FIG. 2 is a perspective view of an alternative configuration of a vertically-polarized, omnidirectional antenna.

FIG. 3 is a view of a straight slot antenna that may be used to form a vertically-polarized, omnidirectional antenna.

FIGS. 4A and 4B are views of a die-cut stamp that may be used to form a vertically-polarized, omnidirectional antenna.

FIG. 5 is a schematic view of a vertically-polarized, omnidirectional antenna connected to a radio transceiver in an underground water meter.

FIGS. 6 and 7 are views of two serrated slot antennas that may be used to form a vertically-polarized, omnidirectional antenna.

DETAILED DESCRIPTION

Referring to FIG. 1, a vertically-polarized, omnidirectional slot antenna 10 consists of two annular (or ring-shaped) conductors 12, 14 centered along a common longitudinal axis 16 and joined by a conductive shorting post 18. The annular conductors are separated by a slot 20, the circumferential dimension L1 (“length”) of which equals the length L2, L3 (circumference) of each annular conductor 12, 14 less the length L4 of the conductive shorting post 18. The vertical dimension H1 (“height”) of the slot 20 defines the distance separating the annular conductors 12, 14. The annular conductors 12, 14 and the conductive shorting post 18 may consist of virtually any conductive material, but highly conductive metals, such as copper, silver, or aluminum, are especially suited for use in the antenna 10. The annular conductors 12, 14 may be conductive strips with height dimensions H2, H3, as shown in FIG. 1, but other structures, such as conductive wires, also may be used.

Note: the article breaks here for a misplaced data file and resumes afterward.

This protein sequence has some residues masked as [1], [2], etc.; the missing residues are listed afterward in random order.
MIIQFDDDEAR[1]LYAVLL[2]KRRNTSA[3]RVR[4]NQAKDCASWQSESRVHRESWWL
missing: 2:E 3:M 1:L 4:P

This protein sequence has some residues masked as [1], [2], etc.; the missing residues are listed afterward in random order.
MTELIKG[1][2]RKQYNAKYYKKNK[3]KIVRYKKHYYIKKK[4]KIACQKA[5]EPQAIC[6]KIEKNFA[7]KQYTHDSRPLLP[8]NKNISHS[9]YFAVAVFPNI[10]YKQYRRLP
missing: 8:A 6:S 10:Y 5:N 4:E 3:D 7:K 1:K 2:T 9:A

The antenna is driven by signals from a bipolar signal feed element 24, such as a coaxial cable or a balanced two-wire line, the conductors 26, 28 of which each connect to one of the annular conductors 12, 14. Because the conductors 26, 28 of the signal feed element 24 connect across the slot 20, the annular conductors 12, 14 are driven at opposite polarities, creating a vertically-polarized electric field. Unlike a standard center-fed slot antenna (i.e., an antenna fed at a position equidistant from the slot's ends), antenna 10 may be fed at any point along the length L1 of the slot 20 (i.e., the signal feed element 24 may be connected at any point along the periphery of the annular conductors). Typically, the position of the signal feed element 24 is selected so that the input impedance of the antenna 10, as seen by the signal feed element 24, matches the characteristic impedance of the feed element 24. The antenna's input impedance is approximately zero if the feed element 24 is connected at the shorting post 18 and increases as the feed position moves away from the shorting post 18 toward the center of the slot 20. When a typical fifty ohm coaxial cable is used as the feed element 24, the feed position is selected to yield an input impedance of 50+j0 ohms. In practice, the appropriate feed position for a particular antenna may be determined by measuring continuously the antenna's input impedance as the position of the feed element 24 is varied.